I receive quite a lot of emails calling my attention to one new technology or another. I typically scan them, occasionally respond, and sometimes flag them for follow-up later on.
However, I have never received an email quite like the one I recently received from Aira. First, they are involved in wireless charging of mobile devices, which is an area I haven’t covered before. Second, their office was only five minutes from my house.
So on a rare rainy March day in Phoenix, I dropped by their office for a visit. This was just before the COVID-19 pandemic quarantined most of us in our homes, and the full team was hard at work in the office on the day I visited.
I was shown around by the company’s co-founders, CEO Jake Slatnick and CTO Eric Goodchild. They explained the problem they had set out to solve.
Although plugging in a device like a mobile phone provides for a faster charge, wireless charging is more convenient. Essentially, you just set your device on top of a charging surface, and a coil inside that charging surface charges the battery in the device.
The charge is accomplished by transmitting an alternating current through a coil, which creates an alternating magnetic field. That field in turn induces a current in the receiving coil of the device, which is then used to charge the device.
The problem is that the “sweet spot” of these charging surfaces is small. If the receiving coil of the device isn’t directly matched to the charging coil, the charging efficiency rapidly drops. You may find that if the coils weren’t matched, your phone didn’t actually charge overnight.
Jake and Eric founded Aira to attack this problem. What they created was FreePower™. FreePower is a “free-position” charging surface that can efficiently charge multiple devices across its entire surface. This is accomplished with multiple coils in the surface, patented circuitry, and patented algorithms that track the devices being charged. FreePower then dynamically creates sweet spots for each individual device, which depend on both the position of the device, and the power requirement for that device.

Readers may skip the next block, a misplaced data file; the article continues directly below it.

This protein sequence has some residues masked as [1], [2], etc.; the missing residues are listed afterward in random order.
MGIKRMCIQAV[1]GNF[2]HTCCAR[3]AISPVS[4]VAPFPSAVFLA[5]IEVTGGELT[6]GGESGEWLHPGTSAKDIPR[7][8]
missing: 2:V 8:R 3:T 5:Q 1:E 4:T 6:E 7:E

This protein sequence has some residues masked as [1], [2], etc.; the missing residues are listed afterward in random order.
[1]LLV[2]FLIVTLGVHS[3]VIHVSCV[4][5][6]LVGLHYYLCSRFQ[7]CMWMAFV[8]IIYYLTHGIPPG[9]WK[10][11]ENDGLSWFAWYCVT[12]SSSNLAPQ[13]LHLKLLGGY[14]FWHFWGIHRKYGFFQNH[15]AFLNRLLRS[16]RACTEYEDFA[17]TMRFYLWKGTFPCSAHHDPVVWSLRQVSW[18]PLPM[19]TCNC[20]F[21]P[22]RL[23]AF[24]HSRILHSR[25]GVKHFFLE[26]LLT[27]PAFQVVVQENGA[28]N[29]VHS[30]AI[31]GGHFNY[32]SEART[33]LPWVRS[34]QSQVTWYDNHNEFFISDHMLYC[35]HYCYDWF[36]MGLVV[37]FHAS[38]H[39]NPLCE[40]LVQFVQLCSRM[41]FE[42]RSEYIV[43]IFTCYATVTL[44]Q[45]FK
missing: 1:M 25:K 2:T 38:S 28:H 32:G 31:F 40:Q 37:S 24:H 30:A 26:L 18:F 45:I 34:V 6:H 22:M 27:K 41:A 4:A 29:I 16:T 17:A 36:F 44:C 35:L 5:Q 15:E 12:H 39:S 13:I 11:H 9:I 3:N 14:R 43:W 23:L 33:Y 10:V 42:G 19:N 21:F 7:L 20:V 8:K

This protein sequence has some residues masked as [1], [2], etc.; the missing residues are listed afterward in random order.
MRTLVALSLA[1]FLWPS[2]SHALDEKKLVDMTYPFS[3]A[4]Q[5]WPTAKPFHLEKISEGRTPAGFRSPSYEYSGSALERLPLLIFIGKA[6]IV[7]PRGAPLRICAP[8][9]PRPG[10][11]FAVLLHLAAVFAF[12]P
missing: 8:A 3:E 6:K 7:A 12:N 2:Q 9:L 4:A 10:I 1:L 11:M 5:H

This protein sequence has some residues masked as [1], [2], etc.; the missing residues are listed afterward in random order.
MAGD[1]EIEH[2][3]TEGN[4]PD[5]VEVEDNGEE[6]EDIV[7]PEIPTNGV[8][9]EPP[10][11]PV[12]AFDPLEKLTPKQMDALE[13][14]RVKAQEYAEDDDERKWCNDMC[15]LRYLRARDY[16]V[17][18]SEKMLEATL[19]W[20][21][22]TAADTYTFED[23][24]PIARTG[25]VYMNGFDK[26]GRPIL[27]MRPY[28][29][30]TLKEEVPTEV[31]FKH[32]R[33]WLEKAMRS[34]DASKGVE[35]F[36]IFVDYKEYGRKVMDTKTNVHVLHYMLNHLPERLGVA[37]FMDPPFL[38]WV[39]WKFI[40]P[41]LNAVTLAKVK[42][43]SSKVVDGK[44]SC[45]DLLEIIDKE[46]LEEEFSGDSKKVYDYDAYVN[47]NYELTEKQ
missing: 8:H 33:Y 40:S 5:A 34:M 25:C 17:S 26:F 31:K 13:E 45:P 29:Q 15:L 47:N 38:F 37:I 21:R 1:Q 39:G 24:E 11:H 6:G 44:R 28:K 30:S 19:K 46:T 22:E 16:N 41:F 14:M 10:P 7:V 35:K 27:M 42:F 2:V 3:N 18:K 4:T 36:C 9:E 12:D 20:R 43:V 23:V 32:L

Eric demonstrated the device in action, showing me on a monitor how the device was tracked as he moved it on the FreePower surface. He explained that people often ask about maximum charging efficiency, but he said that’s the wrong question to ask. The correct question is “What is the minimum charging efficiency?” Because, as previously stated imperfect alignment on a conventional wireless charger can lead to low charging efficiency. Since a charging surface is only as good as its minimum efficiency, this is the problem they have solved.
FreePower is based on the Qi Standard, which is a globally adopted wireless charging protocol that brings compatibility to devices made by all major manufacturers such as Apple, Google, Samsung, and Huawei.
This all seemed quite impressive and novel to me, but this is admittedly not my area. However, I learned that I wasn’t the only one impressed by the technology.
In October 2019 Jake and Eric took their technology to Shark Tank. The Sharks were impressed, with Robert Herjavec calling it “really clever…world-changing, revolutionary technology.” Ultimately there was a bidding war with three of the Sharks involved, and Jake and Eric struck a deal for a percentage of the company. (You can see the video clip here).
So I asked them where I could buy a Freepower device, and they told me it will debut in Nomad’s Base Station Pro in the near future. Pricing on the unit has yet to be determined.
I left with a feeling that we will see a lot more innovation from these guys in the future.